Biomedical Science and Human Disease
Koela Ray, M.S.
Koela moved to Burlington from India with a Masters in Immunology. Here at UVM, she earned her second Master’s in Biology, and a Post-Bac certification in MLS. Koela joined the College of Nursing and Health Sciences in the Department of Biomedical and Health Sciences in January, 2012 as a Medical laboratory specialist and faculty member. Currently, she is also a PhD candidate at the Clinical and Translational Science program and is working with Dr. Elizabeth Bonney in the Department Of Obstetrics, Gynecology and Reproductive Sciences, on Biomarkers of Preterm Delivery, as her research focus.
Drones for Environmental Mapping
Jarlath O’Neil-Dunne, M.A.
Jarlath O’Neil-Dunne is the Director of the University of Vermont’s (UVM) Spatial Analysis Laboratory (SAL). He leads a team that specializing in mapping the Earth from above using technologies ranging from satellites to drones. His work varies, from helping cities assess their tree canopy using 3D maps produced from lasers, to assessing damage following a natural disaster using drones. He received his undergraduate degree in Forestry from the University of New Hampshire and his masters degree in Water Resources from the University of Vermont.
Facing Environmental Futures
Harlan Morehouse, Ph.D.
Harlan Morehouse is a lecturer in the University of Vermont’s Department of Geography. He earned his PhD in Geography from the University of Minnesota. His primary research interests focus on the social, cultural, and political implications of environmental change. His recent work includes: exploring connections between glacier recession and cultural loss; conducting collaborative research on water dowsing in rural Vermont; and, examining relationships between sound and landscape in an era of biodiversity loss.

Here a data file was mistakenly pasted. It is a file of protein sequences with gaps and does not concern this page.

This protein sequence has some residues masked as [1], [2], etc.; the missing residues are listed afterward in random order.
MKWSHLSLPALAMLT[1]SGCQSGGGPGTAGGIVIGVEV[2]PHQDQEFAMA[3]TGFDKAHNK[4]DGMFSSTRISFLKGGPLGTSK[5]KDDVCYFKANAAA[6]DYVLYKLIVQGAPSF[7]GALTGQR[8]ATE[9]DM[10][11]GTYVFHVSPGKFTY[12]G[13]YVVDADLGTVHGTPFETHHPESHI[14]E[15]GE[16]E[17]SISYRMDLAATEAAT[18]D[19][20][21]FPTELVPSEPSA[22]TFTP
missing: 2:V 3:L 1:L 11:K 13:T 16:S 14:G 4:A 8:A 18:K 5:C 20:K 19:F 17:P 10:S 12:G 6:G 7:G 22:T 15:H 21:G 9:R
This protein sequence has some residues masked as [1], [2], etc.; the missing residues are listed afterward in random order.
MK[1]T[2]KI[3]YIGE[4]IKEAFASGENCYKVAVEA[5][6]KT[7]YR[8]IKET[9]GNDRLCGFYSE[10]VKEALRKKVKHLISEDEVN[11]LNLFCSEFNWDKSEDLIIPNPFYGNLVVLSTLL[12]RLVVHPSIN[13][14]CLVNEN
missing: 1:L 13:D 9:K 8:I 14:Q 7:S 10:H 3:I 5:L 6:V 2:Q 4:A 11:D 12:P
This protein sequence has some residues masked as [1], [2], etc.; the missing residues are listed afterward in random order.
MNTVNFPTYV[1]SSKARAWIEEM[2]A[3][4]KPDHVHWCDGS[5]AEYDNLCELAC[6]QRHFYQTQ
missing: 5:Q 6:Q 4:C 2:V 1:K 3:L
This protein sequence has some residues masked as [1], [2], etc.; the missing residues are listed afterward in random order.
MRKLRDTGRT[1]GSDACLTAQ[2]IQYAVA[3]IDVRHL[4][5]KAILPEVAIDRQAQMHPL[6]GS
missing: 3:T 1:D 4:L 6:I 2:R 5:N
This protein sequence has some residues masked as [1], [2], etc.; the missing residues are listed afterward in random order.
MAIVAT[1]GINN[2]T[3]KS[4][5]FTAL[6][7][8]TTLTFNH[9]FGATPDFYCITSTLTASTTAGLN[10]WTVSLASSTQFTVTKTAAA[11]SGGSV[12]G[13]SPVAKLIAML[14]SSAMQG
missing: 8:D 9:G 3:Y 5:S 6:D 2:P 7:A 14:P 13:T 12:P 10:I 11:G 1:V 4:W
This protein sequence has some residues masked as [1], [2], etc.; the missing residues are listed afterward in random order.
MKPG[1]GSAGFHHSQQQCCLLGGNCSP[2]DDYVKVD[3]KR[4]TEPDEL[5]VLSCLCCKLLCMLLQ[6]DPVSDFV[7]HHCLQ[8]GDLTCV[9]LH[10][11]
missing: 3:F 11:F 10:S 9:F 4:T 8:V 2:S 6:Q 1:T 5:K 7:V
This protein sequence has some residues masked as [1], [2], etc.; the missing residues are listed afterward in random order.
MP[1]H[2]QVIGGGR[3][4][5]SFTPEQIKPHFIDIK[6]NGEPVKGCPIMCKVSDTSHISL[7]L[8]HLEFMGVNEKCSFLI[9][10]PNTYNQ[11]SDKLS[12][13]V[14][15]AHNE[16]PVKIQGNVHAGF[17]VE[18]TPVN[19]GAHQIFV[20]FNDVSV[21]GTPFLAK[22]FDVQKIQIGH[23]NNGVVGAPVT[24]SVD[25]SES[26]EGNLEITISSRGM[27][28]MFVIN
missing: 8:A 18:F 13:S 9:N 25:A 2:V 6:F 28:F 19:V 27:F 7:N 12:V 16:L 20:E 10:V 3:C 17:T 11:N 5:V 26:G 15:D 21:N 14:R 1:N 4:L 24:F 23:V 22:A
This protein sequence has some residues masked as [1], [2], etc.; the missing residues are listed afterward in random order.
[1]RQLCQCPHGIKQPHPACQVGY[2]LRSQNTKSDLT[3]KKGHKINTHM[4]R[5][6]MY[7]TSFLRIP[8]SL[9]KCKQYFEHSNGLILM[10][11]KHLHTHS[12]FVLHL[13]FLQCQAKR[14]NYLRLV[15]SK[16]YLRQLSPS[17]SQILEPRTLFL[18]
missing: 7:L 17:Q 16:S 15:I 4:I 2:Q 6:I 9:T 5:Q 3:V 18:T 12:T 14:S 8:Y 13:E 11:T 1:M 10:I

Health and Medicine
Paula received her BS in Biology from William Smith College in 1972 and her PhD in Biochemistry from Syracuse University in 1977. Her 5-year post-doctoral experience at the Mayo Clinic in Rochester, MN provided the framework for her research endeavors in blood coagulation that have continued for the past 40 years. Following her initial faculty appointment at the University of Rochester in 1983, she joined the Medicine and Biochemistry departments at UVM in 1985 as part of a group to establish a center of excellence in cardiovascular research. During her tenure at UVM, she has been extremely fortunate to work with both amazing colleagues and students in unraveling the roles played by both platelets and white blood cells in blood coagulation. She enjoys training, teaching and advising undergraduate, graduate and medical students. For the past 5 years, she has been engaged in the development of summer enrichment programs for students interested in research and medicine. She also served as Director of Preclinical Education in the Larner College of Medicine at UVM from 2012 – 2018.
Stephen Everse, Ph.D.
Stephen received his BS in chemistry from Beloit College in 1988 and his PhD in Chemistry from the UCSD for work on the structure of the coagulation protein, fibrinogen, in 1995. He moved to UVM in 1998 where he and his group have solved many structures including another coagulation protein, bovine factor Vai, and the transferrin/transferrin receptor complex, the complex responsible for controlling the iron content of cells. During his tenure at UVM he has been engaged in teaching and advising undergraduate, graduate and medical students. For the last 8 years he has served as the course director for the first course offered to our incoming medical students, an 18-week course entitled, Foundations of Clinical Sciences.